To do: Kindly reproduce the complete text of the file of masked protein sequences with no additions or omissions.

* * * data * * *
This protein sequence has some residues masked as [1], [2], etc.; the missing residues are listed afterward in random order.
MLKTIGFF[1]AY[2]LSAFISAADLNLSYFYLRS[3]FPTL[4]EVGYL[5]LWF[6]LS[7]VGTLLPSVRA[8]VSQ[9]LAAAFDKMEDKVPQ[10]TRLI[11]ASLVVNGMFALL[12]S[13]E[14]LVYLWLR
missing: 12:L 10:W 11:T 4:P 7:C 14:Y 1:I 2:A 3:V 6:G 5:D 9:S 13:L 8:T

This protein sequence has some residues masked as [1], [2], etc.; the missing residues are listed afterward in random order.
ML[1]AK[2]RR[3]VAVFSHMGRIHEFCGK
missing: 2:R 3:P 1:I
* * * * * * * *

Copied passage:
This protein sequence has some residues masked as [1], [2], etc.; the missing residues are listed afterward in random order.
MLKTIGFF[1]AY[2]LSAFISAADLNLSYFYLRS[3]FPTL[4]EVGYL[5]LWF[6]LS[7]VGTLLPSVRA[8]VSQ[9]LAAAFDKMEDKVPQ[10]TRLI[11]ASLVVNGMFALL[12]S[13]E[14]LVYLWLR
missing: 12:L 10:W 11:T 4:P 7:C 14:Y 1:I 2:A 3:V 6:G 5:D 9:S 13:L 8:T

This protein sequence has some residues masked as [1], [2], etc.; the missing residues are listed afterward in random order.
ML[1]AK[2]RR[3]VAVFSHMGRIHEFCGK
missing: 2:R 3:P 1:I